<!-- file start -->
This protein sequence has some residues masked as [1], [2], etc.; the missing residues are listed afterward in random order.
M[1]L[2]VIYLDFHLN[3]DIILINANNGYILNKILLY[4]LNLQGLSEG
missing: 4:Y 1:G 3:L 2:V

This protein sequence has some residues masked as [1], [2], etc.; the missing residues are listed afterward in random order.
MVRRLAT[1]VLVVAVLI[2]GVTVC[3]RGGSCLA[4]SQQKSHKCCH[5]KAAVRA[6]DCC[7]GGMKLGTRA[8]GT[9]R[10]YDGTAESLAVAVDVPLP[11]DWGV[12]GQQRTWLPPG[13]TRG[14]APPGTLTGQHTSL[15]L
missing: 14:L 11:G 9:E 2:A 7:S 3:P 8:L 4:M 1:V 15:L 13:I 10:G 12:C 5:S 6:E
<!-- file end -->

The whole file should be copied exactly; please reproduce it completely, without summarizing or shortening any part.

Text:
This protein sequence has some residues masked as [1], [2], etc.; the missing residues are listed afterward in random order.
M[1]L[2]VIYLDFHLN[3]DIILINANNGYILNKILLY[4]LNLQGLSEG
missing: 4:Y 1:G 3:L 2:V

This protein sequence has some residues masked as [1], [2], etc.; the missing residues are listed afterward in random order.
MVRRLAT[1]VLVVAVLI[2]GVTVC[3]RGGSCLA[4]SQQKSHKCCH[5]KAAVRA[6]DCC[7]GGMKLGTRA[8]GT[9]R[10]YDGTAESLAVAVDVPLP[11]DWGV[12]GQQRTWLPPG[13]TRG[14]APPGTLTGQHTSL[15]L
missing: 14:L 11:G 9:E 2:A 7:S 3:P 8:L 4:M 1:V 15:L 13:I 10:G 12:C 5:S 6:E